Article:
Picking Spots in Bond Markets
Author: The editor's desk
April 1, 2020
Members of AGF’s Fixed Income team give their latest thoughts on the asset class in this week’s crisis roundup.
Tristan Sones, Vice-President and Portfolio Manager, Co-Head of Fixed Income, AGF Investments Inc.
We are continuing to see a massive divergence in the performance of emerging market (EM) countries on the back of three main factors: Their COVID-19 response and implementation; their capacity for fiscal stimulus; and the economic impact of the oil price collapse. Some oil-exporting countries are already trading very distressed with some going so far as to suspend payments and ask bondholders to prepare for re-profiling negotiations. Downgrades are accelerating with pressure on Middle East oil exporters and South Africa finally being reduced to junk status. Bond prices are adjusting quickly, although trade volumes are depressed. Some EM funds are being forced to sell to meet redemptions whereas others are starting to dip their toe in and add exposure at levels much more attractive than just a couple of weeks ago. New issuance has been light, but extremely well received, so there is cash out there looking to be put to work. This environment very much benefits active management, a trend that is likely to continue in the quarters ahead.
Tom Nakamura, Vice-President and Portfolio Manager, Currency Strategy and Co-Head of Fixed Income, AGF Investments Inc.
Currency markets continue to reflect ongoing uncertainty and concern about the global pandemic and its impact on the global economy. Recent measures by the U.S. Federal Reserve have helped to increase liquidity and the extreme demand for U.S. dollars that we saw in the first half of March has subsided, although it remains at elevated levels. More recently we have seen some degree of normalization in the pecking order of currencies in risk-off episodes, with the Japanese yen and Swiss franc appreciating against the U.S. dollar and the Canadian dollar lagging currencies like the Euro and British pound. On more positive days for risk, markets have been more focused on reversion to the mean, rewarding currencies that have underperformed the most, without much regard for relative economic impacts, nor the costs of substantial fiscal and monetary policy.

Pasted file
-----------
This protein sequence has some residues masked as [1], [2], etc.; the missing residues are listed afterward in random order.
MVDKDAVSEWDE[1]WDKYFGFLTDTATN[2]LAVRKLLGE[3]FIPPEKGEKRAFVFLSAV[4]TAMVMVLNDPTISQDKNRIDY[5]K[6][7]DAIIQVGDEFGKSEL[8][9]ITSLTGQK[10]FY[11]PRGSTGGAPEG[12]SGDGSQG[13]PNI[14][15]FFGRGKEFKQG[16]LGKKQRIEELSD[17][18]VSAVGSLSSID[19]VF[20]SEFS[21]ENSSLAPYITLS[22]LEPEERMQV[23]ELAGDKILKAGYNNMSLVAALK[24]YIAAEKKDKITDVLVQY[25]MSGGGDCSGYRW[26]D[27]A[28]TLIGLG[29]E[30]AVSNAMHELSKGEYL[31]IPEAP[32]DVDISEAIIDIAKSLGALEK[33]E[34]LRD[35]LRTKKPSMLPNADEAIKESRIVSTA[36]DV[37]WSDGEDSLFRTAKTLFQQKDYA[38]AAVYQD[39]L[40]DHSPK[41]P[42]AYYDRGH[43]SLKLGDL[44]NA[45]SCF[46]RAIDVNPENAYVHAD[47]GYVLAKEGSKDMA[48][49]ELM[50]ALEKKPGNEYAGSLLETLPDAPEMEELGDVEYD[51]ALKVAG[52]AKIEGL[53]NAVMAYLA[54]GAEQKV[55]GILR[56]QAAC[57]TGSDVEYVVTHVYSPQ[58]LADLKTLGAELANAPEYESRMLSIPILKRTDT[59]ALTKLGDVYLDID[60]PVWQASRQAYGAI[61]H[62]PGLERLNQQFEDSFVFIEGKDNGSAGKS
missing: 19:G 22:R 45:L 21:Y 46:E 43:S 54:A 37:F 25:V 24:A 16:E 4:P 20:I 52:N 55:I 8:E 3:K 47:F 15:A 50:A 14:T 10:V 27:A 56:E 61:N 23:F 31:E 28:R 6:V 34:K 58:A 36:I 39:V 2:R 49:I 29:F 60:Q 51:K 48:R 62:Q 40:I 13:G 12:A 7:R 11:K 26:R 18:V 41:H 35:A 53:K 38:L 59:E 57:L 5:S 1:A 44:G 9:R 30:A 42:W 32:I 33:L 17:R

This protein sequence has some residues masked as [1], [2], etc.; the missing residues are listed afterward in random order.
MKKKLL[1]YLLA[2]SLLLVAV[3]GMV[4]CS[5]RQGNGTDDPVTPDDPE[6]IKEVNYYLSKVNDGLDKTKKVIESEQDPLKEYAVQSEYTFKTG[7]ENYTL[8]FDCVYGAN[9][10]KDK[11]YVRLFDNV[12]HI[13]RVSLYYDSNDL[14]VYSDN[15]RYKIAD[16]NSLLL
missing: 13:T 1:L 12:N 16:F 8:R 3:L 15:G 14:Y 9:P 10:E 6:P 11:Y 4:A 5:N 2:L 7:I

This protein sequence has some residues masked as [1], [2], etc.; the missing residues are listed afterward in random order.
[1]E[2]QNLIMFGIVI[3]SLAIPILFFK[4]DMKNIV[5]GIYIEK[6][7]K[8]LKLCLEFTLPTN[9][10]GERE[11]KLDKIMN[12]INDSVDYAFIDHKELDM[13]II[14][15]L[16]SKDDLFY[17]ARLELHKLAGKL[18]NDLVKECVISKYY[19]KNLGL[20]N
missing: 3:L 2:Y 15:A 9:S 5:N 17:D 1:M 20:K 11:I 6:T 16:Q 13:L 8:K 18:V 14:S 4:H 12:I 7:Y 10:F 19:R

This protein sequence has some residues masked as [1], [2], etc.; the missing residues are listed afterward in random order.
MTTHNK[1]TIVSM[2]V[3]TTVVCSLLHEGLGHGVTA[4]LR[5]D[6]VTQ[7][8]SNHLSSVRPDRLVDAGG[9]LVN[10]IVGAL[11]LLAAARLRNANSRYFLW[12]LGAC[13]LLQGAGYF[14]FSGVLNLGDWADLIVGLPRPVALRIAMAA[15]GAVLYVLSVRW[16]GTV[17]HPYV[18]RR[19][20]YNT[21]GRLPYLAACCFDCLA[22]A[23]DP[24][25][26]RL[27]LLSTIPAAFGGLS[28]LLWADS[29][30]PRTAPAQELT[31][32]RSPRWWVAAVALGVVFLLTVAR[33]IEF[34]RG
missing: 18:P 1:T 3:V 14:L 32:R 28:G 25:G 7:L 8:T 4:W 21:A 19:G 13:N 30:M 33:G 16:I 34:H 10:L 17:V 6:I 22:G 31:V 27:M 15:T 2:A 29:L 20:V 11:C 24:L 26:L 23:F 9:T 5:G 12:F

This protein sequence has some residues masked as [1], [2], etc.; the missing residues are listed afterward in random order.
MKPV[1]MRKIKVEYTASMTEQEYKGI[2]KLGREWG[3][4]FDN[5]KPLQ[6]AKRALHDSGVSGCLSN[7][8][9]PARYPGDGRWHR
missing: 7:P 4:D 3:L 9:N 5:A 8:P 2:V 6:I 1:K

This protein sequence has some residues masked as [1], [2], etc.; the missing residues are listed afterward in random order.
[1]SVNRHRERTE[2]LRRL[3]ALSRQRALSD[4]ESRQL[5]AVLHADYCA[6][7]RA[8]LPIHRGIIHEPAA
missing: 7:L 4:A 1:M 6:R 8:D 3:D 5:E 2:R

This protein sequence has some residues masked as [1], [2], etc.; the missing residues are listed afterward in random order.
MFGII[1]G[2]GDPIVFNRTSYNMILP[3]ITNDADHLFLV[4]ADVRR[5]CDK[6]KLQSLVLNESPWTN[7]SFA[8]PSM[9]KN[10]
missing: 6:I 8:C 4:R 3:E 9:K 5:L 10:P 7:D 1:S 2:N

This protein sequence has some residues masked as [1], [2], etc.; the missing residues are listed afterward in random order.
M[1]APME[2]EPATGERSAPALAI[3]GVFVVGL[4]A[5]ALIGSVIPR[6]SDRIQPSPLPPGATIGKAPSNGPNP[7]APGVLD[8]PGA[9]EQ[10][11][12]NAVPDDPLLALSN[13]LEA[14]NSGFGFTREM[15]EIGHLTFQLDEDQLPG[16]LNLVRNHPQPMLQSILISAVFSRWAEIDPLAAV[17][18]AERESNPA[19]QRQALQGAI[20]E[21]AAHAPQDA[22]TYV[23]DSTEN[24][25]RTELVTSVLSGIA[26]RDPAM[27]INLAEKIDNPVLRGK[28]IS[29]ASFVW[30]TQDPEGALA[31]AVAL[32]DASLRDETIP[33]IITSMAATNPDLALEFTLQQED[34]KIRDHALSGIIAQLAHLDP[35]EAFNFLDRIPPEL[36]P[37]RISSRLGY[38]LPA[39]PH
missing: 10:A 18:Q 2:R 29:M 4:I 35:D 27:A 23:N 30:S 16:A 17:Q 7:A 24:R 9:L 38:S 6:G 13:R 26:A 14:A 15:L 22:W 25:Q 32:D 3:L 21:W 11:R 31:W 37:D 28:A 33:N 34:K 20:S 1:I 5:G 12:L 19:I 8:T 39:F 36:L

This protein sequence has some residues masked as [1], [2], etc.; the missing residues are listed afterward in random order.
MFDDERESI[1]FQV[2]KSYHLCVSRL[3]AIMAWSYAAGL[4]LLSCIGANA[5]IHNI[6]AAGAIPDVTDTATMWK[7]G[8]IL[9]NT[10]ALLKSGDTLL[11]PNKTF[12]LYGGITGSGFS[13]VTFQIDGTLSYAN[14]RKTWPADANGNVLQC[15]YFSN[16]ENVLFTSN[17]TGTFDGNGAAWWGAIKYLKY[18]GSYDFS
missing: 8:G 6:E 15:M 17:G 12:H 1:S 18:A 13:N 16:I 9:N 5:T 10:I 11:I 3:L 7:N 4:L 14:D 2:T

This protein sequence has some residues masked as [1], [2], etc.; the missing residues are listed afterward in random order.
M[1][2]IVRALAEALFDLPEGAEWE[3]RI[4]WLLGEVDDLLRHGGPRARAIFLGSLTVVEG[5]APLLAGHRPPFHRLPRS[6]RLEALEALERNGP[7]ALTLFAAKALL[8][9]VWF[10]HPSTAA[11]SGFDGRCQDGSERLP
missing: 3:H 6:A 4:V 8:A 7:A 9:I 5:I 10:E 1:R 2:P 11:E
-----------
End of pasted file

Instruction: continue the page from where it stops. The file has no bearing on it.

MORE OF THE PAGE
Andy Kochar, Portfolio Manager and Head of Credit, AGF Investments Inc.
The COVID-19-induced panic has resulted in a significant and, yet, much needed re-pricing of global credit markets. As is the case in every economic cycle, recessions are associated with a breakdown in credit markets resulting in corporate credit weakness, a pickup in default rates and broad re-pricing of risk. A recession also sows the seeds of an incoming recovery where credit starts to look attractive once again after the system is cleansed of corporate defaults. As it stands today, corporate credit markets are fully baking in a garden variety recession that tends to last, on average, about six to eight months. Looking out 12 months from now, and adjusting for expected default, we believe there is significant value in credit markets, especially in the upper echelons of the quality spectrum. As a result, it may benefit investors to avoid companies with acutely weak balance sheets and increase exposure to those that will come out of the recession in much better shape. We are actively looking for opportunities in the investment grade space as well as the best of the high-yield market.
David Stonehouse, Senior Vice-President and Head of North American and Specialty Investments, AGF Investments Inc.
The Bank of Canada cut overnight rates to the effective lower bound of 0.25% on Friday, the last of the major western central banks to do so, and we expect 0% interest rates for a prolonged period. After intense forced buying a couple of weeks ago due to hedged fund positions being unwound, the volatility in government bond markets is gradually settling down as central bank facilities have eased dislocations in those markets. Yield curves are steepening as investors re-allocate funds from government bonds to other assets and bond prices normalize. After inverting before recession, the yield curve typically steepens into recession as short rates fall with central bank cuts and long bonds start to reflect an eventual rise in inflation and economic activity. However, in our view, yields are unlikely to rise as substantially as historical norms of 150 to 250 basis points of steepness between two-year and 10-year Treasuries. This is based on anticipation that at least some central banks will implement yield curve control to keep borrowing costs more manageable. In short, we believe the low interest rate theme of the past decade plus remains intact.
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